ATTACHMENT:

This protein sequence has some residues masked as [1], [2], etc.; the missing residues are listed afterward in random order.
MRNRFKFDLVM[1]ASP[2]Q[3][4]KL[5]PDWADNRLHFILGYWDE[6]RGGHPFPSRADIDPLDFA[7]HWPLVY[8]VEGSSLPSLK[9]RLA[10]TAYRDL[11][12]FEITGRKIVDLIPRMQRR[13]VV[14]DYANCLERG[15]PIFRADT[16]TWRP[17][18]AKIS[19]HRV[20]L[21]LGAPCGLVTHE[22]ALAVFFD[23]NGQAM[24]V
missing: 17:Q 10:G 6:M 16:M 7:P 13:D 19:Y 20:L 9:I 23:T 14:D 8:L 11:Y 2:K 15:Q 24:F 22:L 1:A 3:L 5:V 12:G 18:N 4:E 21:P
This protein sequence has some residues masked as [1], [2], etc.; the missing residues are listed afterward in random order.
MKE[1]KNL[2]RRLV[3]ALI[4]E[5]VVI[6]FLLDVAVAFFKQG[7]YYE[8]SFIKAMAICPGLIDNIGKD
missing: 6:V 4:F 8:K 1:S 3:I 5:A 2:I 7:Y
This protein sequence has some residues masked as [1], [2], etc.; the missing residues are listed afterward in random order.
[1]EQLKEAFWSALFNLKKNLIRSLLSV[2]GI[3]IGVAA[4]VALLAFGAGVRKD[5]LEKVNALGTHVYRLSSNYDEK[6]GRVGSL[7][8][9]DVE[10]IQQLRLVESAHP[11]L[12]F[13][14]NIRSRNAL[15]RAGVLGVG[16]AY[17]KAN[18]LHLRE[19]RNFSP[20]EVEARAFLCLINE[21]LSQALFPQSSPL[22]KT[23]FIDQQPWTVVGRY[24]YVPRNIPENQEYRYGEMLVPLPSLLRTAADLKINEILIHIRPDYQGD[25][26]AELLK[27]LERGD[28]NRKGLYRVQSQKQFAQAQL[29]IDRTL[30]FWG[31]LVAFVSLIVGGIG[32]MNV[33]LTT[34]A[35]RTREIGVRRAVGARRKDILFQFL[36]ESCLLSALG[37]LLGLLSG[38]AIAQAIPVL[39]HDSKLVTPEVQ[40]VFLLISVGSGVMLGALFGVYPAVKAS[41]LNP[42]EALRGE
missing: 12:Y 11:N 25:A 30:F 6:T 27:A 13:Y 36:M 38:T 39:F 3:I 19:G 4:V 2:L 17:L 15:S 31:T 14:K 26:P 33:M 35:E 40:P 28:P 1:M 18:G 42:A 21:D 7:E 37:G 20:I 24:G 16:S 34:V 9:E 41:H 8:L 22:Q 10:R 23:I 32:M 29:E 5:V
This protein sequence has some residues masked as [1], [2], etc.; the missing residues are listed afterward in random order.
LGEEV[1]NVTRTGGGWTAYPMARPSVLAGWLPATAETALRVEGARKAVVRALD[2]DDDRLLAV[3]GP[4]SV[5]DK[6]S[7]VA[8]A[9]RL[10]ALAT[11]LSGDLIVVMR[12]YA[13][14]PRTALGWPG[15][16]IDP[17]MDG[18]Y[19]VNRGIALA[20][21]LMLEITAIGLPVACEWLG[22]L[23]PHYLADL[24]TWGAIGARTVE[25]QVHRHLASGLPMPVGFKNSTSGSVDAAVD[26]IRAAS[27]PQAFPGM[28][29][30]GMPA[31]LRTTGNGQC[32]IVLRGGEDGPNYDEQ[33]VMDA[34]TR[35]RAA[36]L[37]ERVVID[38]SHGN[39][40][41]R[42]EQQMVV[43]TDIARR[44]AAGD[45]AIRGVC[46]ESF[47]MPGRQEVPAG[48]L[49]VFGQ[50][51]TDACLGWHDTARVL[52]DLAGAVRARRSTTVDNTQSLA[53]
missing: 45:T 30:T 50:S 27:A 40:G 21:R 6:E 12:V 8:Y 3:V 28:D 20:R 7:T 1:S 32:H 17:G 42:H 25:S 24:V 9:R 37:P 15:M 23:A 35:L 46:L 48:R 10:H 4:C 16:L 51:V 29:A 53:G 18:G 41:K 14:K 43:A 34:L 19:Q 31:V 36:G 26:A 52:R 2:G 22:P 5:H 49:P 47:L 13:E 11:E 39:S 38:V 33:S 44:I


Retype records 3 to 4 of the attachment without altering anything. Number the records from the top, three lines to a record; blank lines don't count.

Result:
This protein sequence has some residues masked as [1], [2], etc.; the missing residues are listed afterward in random order.
[1]EQLKEAFWSALFNLKKNLIRSLLSV[2]GI[3]IGVAA[4]VALLAFGAGVRKD[5]LEKVNALGTHVYRLSSNYDEK[6]GRVGSL[7][8][9]DVE[10]IQQLRLVESAHP[11]L[12]F[13][14]NIRSRNAL[15]RAGVLGVG[16]AY[17]KAN[18]LHLRE[19]RNFSP[20]EVEARAFLCLINE[21]LSQALFPQSSPL[22]KT[23]FIDQQPWTVVGRY[24]YVPRNIPENQEYRYGEMLVPLPSLLRTAADLKINEILIHIRPDYQGD[25][26]AELLK[27]LERGD[28]NRKGLYRVQSQKQFAQAQL[29]IDRTL[30]FWG[31]LVAFVSLIVGGIG[32]MNV[33]LTT[34]A[35]RTREIGVRRAVGARRKDILFQFL[36]ESCLLSALG[37]LLGLLSG[38]AIAQAIPVL[39]HDSKLVTPEVQ[40]VFLLISVGSGVMLGALFGVYPAVKAS[41]LNP[42]EALRGE
missing: 12:Y 11:N 25:A 30:F 6:T 27:A 13:Y 36:M 38:T 39:F 3:I 19:G 4:V 2:L 17:L 15:S 31:T 14:K 26:P 33:M 35:E 40:P 28:P 1:M 18:G 42:A 21:D 7:E 37:G 20:I 24:G 16:S 34:V 9:E 41:H 8:L 22:Q 10:R 23:I 32:M 29:E 5:V
This protein sequence has some residues masked as [1], [2], etc.; the missing residues are listed afterward in random order.
LGEEV[1]NVTRTGGGWTAYPMARPSVLAGWLPATAETALRVEGARKAVVRALD[2]DDDRLLAV[3]GP[4]SV[5]DK[6]S[7]VA[8]A[9]RL[10]ALAT[11]LSGDLIVVMR[12]YA[13][14]PRTALGWPG[15][16]IDP[17]MDG[18]Y[19]VNRGIALA[20][21]LMLEITAIGLPVACEWLG[22]L[23]PHYLADL[24]TWGAIGARTVE[25]QVHRHLASGLPMPVGFKNSTSGSVDAAVD[26]IRAAS[27]PQAFPGM[28][29][30]GMPA[31]LRTTGNGQC[32]IVLRGGEDGPNYDEQ[33]VMDA[34]TR[35]RAA[36]L[37]ERVVID[38]SHGN[39][40][41]R[42]EQQMVV[43]TDIARR[44]AAGD[45]AIRGVC[46]ESF[47]MPGRQEVPAG[48]L[49]VFGQ[50][51]TDACLGWHDTARVL[52]DLAGAVRARRSTTVDNTQSLA[53]
missing: 45:T 30:T 50:S 27:A 40:G 21:R 6:E 12:V 8:Y 3:V 28:D 20:R 7:T 1:S 32:H 17:G 42:H 25:S 24:V 9:R 37:P 15:M 23:A 35:L 46:L 48:R 10:H 4:C 16:L 51:V 29:A 53:G 18:G 41:K 14:K 43:A 34:L 19:Q 31:V 36:G 26:A 52:R 2:G 22:P 5:H 49:P 47:L 13:E 11:E 39:S 38:V 33:S 44:I